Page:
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Turalba physicist battling tsunamis in Australia

He has chosen to live and work in Australia. In another world of culture, customs and lifestyles. A completely different environment from Sardinia. With courage and curiosity Piero Chiesa, 59, of Torralba, took up the challenge. He now lives in Melbourne with his wife and two daughters. His work is a complex horizon that involves great commitment and responsibility. Chesa is at the top of the Australian Meteorological Service.

responsibilities

“I am at the head of – he says – the Community Services Group (CSG), the department that deals with the production and dissemination of meteorological and hydrological forecasts for the entire territory of Australia, including the surrounding seas. The group is divided into three sectors with about 350 people working in eight offices, including meteorologists, climatologists and hydrologists.” Piero Chiesa has a degree in Physics. He contributed to the establishment of the Sardinian Regional Agrometeorological Service, whose operational and research departments he directed for a long time, and worked in Reading, England, at the European Center for Medium-Range Forecasts. His motto is “Never stop”. After the experience on top of Boeing Italia, he decided to take part in an international competition launched by the Australian authorities who were searching for the new head of the National Weather Service.

Passed the test and new professional experience. “The Community Service Group identifies and publishes meteorological and hydrological preparedness for the National Civil Protection and emergency management agencies in the various states. This function is of vital importance because meteorological phenomena in Australia are diverse, often very severe, and often occur simultaneously. Alert management and civil protection support in these situations are complex and require highly specialized and lengthy training. To give an example, last March we witnessed widespread and persistent flooding in the New South Wales region, which led to the evacuation of about twenty thousand people.”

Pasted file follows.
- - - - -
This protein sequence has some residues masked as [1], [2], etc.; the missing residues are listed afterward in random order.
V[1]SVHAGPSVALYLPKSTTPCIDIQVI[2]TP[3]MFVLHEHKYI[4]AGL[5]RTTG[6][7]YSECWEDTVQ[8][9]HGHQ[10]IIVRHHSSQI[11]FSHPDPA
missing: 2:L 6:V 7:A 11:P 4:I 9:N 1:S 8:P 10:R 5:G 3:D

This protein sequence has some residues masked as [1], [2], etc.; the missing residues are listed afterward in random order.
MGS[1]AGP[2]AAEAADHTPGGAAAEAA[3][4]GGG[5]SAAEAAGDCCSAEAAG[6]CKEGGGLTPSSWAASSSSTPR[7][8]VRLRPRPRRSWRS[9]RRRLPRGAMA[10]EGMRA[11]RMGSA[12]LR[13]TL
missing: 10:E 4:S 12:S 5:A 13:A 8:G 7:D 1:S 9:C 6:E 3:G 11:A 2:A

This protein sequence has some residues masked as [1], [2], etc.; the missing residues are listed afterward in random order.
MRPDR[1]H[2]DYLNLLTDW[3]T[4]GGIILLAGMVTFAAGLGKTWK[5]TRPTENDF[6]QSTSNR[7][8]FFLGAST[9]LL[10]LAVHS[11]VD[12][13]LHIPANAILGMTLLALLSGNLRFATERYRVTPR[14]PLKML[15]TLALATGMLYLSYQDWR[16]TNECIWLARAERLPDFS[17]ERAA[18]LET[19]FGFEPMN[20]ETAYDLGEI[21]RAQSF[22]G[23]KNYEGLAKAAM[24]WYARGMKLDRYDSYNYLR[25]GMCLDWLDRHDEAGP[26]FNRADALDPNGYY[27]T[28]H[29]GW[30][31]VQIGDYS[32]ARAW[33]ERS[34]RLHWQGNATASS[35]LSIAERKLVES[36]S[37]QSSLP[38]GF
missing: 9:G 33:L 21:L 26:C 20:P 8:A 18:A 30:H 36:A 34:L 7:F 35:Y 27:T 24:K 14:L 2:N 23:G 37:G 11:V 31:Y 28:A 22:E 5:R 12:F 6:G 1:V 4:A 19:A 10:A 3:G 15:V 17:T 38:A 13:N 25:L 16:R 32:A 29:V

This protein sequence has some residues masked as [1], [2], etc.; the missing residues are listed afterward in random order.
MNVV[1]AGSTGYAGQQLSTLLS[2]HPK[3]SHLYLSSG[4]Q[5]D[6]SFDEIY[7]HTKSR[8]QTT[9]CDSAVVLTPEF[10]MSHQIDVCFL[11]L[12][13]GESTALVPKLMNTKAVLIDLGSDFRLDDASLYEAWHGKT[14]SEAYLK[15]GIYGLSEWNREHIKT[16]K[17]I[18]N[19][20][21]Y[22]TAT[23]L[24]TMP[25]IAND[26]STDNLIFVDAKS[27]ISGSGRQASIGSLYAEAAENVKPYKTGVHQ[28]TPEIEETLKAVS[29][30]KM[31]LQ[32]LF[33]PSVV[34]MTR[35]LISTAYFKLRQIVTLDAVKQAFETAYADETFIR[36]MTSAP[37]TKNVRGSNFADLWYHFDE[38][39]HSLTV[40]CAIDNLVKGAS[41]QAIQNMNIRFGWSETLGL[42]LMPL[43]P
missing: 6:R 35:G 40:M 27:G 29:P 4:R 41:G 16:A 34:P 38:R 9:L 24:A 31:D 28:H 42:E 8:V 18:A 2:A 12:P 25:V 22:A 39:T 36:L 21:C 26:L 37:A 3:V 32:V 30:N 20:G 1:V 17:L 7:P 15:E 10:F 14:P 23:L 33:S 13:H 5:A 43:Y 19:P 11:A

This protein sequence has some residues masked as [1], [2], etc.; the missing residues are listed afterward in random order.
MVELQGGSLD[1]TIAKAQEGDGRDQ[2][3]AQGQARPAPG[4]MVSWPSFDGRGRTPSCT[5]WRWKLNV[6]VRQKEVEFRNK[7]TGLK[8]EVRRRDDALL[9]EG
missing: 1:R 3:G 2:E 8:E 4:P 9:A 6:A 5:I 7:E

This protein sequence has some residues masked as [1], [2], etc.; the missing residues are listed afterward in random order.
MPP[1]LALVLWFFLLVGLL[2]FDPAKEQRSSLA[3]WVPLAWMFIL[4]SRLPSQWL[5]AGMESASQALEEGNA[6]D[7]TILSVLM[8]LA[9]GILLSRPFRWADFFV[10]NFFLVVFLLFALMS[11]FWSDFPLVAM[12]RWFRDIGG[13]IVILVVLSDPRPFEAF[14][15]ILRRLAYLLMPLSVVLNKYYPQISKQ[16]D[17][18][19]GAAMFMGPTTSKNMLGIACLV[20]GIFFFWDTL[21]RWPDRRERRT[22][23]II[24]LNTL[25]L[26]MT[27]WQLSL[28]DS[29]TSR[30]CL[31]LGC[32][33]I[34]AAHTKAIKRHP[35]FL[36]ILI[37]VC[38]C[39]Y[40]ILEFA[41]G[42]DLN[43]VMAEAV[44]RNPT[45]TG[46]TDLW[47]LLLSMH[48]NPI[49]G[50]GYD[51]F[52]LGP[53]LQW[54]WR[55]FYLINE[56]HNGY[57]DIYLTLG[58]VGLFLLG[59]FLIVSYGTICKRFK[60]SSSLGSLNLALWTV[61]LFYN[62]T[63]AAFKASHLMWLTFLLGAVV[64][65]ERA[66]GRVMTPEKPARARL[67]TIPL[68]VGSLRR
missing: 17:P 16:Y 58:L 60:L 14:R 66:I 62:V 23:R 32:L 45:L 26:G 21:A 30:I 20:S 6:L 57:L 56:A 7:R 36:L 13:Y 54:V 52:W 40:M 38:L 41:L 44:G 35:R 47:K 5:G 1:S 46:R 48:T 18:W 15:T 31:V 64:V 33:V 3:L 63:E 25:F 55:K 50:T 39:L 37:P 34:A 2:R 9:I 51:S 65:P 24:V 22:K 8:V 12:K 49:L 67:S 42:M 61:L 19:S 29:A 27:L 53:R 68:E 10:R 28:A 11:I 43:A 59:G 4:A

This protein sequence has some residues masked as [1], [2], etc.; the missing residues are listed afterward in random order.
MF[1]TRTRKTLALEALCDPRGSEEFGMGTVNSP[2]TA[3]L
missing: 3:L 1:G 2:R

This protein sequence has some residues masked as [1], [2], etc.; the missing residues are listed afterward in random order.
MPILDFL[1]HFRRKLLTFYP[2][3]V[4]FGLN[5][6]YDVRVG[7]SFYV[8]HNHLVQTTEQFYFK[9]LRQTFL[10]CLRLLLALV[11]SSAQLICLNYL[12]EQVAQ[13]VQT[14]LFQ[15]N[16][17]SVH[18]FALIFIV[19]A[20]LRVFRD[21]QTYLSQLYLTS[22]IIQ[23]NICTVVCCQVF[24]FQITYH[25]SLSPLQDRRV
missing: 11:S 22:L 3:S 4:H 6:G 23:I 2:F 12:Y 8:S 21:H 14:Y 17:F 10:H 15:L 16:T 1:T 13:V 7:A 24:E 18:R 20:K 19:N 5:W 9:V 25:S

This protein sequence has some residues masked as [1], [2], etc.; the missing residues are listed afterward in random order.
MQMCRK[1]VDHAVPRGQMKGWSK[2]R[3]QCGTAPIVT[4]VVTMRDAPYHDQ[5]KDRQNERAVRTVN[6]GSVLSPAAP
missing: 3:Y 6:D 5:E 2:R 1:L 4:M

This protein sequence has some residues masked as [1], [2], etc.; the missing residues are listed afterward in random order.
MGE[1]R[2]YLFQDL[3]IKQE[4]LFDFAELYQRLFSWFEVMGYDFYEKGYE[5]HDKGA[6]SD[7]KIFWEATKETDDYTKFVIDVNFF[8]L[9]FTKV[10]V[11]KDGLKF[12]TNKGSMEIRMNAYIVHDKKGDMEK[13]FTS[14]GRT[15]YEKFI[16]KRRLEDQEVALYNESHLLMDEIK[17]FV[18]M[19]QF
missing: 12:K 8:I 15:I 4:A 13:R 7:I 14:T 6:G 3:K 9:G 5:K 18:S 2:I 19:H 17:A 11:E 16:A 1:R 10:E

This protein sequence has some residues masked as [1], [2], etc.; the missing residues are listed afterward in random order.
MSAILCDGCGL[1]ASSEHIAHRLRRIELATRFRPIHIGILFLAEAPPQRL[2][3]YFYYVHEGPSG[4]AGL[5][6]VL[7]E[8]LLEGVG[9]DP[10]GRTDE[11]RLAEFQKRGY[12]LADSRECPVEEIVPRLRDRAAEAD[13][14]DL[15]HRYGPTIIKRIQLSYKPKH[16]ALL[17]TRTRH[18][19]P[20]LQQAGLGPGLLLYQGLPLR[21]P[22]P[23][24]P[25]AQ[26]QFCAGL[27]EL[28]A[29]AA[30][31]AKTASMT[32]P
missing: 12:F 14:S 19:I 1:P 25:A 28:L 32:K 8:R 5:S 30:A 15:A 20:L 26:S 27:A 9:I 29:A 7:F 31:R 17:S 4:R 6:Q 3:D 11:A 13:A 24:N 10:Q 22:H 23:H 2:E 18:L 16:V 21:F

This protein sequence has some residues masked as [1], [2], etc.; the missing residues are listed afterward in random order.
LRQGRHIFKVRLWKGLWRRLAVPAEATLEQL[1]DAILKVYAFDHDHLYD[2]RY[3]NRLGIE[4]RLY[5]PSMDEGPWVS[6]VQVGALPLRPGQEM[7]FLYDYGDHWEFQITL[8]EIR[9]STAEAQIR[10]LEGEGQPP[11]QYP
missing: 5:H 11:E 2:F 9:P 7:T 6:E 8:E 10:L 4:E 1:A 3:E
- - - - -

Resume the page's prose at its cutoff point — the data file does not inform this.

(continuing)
What is the hardest moment so far? “I arrived at the beginning of the epidemic, without a family. Bringing her to Australia, which has closed borders, was no small feat. To this must be added the fact that I found myself managing both the group’s daily activities as well as its profound transformation. A bit like repairing a car while traveling on Highway at high speed.

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Tsunami warning

Piero Chiesa and his team deal with tsunami prevention: “Australia is part of a monitoring network coordinated by a United Nations agency. We are keen to be prepared in the event of a tsunami that could affect the national territory or other areas of the Pacific.” Compared to Italy, in preventing and managing adverse weather events, is Australia ahead? “In Italy we do not have specialties related to tropical cyclones, but for the rest we have nothing to envy.”

relationship with the island

The roots are planted, the land of origin is a safe haven: “I come back every summer for a few weeks. I regret that Al Jazeera is unable to reach its full potential. We have significant cultural and environmental resources. I always hope that things will go faster than they really are.” Even Piero Chiesa’s brother, Massimo, chose the emigration route: «He left before me. He is now a specialist in the treatment of congenital heart diseases and works in Milan.” What is your next goal? “I am focused on the present. I have to complete the transformation that is taking place in the service I lead and it will take time. We will see.”

Massimiliano Rice

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